Union being, then, our watchword and our aim, we must not be too much cast down at the apparent disunion which seems to precede the attainment of each stage in the progress. It is sad beyond expression, the feeling of disunion when the ardent affections of childhood and youth are gradually dissipated through the failure of the old friends to respond to the newer ideals before us. The closest earthly union of all — that of the married souls — would indeed so fill the whole horizon of life with bliss that it would far more than compensate for the sad severance of the other ties, but when this also is denied, there often rises in the heart a feeling of loneliness and homelessness so accentuated as to be almost too bitter to bear. But is not this merely the prelude to the heart's greater expansion? to the soul's wider vision of its object and its end? It is long indeed before the "great orphan" Humanity can claim its own in us! before we are capable of giving birth even to the germ of that world-wide sympathy which so infinitely transcends all personal claims, and which, when grown to full stature, is the very blotting out of self, is the very gate of Heaven!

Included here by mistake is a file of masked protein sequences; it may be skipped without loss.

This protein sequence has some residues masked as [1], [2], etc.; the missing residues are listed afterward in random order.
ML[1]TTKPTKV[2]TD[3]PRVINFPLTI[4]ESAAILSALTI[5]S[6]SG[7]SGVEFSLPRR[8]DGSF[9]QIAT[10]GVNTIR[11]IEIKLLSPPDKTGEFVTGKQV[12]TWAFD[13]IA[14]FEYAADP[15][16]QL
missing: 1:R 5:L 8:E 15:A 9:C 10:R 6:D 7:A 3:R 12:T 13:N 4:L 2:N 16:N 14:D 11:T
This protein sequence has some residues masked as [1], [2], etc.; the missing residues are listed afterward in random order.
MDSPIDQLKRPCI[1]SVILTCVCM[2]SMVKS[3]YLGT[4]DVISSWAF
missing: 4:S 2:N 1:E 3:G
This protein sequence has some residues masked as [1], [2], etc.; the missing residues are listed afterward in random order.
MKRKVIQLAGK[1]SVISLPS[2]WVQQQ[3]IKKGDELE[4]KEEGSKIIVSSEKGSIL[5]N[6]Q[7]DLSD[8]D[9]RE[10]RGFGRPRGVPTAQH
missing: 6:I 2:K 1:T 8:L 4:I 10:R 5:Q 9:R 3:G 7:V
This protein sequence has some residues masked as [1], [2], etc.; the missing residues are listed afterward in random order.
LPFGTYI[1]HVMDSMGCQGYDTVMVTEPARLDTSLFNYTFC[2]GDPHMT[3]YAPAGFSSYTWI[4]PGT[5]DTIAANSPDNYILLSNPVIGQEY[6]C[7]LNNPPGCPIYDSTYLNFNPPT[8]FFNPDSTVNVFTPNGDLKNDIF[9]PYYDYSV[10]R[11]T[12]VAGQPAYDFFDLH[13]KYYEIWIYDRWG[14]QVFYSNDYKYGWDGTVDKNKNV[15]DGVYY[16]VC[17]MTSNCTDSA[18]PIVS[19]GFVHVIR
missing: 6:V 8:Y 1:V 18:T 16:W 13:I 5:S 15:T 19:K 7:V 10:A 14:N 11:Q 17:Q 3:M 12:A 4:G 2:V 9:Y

The practical person may here step in and say that this identification of self with Humanity can only be achieved by practical work for the race in every-day human life. Doubtless the race needs its champions and deliverers today as of old. Let Hercules again step forth, girded to cleanse the Augean stables! Let the troubled and careful Martha continue her work of service! There are many laborers wanted in God's vineyard. But let not the hands that work say to the brain that guides them "We have no need of thee." The practical person has work to do in the world: let him do it! but "counsels of perfection" were not written for him! It is the same old problem of (1) "Meditation and Action" which so few of the western people are yet fit to grasp, — within the quietistic term meditation being embraced all the battles of the hidden life, including the "great battle."